Fundamental frequency of a guitar string?

  1. Question:

    One of the 63.5-cm-long strings of an ordinary guitar is tuned to produce the note [tex]{\rm B_3}[/tex] (frequency 245 Hz) when vibrating in its fundamental mode.


    If the tension in this string is increased by 1.0%, what will be the new fundamental frequency of the string?

    The first part of the question asked for the speed of transverse waves on the string.

    I used the equation [tex]f_n = n\frac{v}{2L}[/tex]. The fundamental frequency is given, so [tex]f_1 = 245 = \frac{v}{2*.635}[/tex], so [tex]v = 311[/tex] m/s.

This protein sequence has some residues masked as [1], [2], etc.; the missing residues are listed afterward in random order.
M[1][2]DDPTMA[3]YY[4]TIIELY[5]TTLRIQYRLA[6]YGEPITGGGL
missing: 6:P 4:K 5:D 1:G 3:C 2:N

This is correct.

    In approaching the second part, I'm thinking [tex]T_2 = 1.01T_1[/tex]. Since [tex]v = \sqrt{\frac{T}{\mu}}[/tex], should I assume that the new speed will be [tex]311 * \sqrt{1.01}[/tex]?

    Thus giving a new fundamental frequency of 246 Hz?
    Last edited: Nov 3, 2005
  2. jcsd
  3. Chi Meson

    Chi Meson 1,767
    Science Advisor
    Homework Helper

    Not only is this correct, it shows good insight into proportionalities. Keep it up!
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